The power in the wind is given by the rate of change of energy:
P = = V2
As mass flow rate is given by:
and the rate of change of distance is given by:
Then the power density evaluation is a fundamental importance in the assessment of wind energy in a given area. The wind power density depends on the air density, the cube of the wind speed and the wind speed distribution.
Therefore, this parameter is generally considered a better indicator of wind resource than the wind speed. It can be estimated by using the equation:
P = ρAV3
P = Power in watts (W)
A = Area perpendicular to wind speed vector in (m2)
V = Wind speed in (m/s)
ρ = Average density of air in (kg/m3)
The results obtained are:
m = 2.1 kg
P max (Input)= 754 W
Pi (Output) = 600 W
System efficiency= × 100 = 79 %
Electricity obtained= 600 kv
Internal resistance = 1.5 %
Cables = 1.5 %
Batteries = 20 %
Output electricity = 462 kv
Electricity efficiency =× 100 = 77 %
The result indicated that the system efficiency is very good (79%) and the system gave a very good electrical efficiency of 77%. This result is in agreement with Omer (1998) who mentions that the output power is less than the calculated mechanical power, Also Energy Research Institute (1997) mention that, the maximum wind pump efficiency that can be obtained theoretical is 59.3%, known as Betz efficiency.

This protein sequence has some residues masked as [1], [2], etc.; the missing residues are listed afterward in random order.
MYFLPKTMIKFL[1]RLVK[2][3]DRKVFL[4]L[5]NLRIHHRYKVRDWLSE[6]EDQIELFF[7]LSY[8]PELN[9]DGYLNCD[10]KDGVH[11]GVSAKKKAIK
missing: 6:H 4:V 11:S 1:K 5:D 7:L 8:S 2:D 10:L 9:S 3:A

The actual value that can be achieved practically is less than the above because of mechanical losses and aerodynamic problems. Also further inefficiencies, such as rotor blade friction and drag, gearbox losses, generator and converter losses, reduce the power delivered by a wind turbine, also efficiency can decrease slightly over time due to wear by about 1.2% per year as mentioned by Tony, (2001).
The following is concluded:
(1) Mean wind speeds of 4.5 ms-1are available over 50% of Sudan, which well suited for water lifting and intermittent power requirements.
(2) Local manufacturer, whenever possible, is too emphasized to avail wind pump systems. Low cost designs as well as reliable devices have to be provided.
(3) There are substantial power production fluctuations due to variation in wind speed, and using storage devices can smooth these out.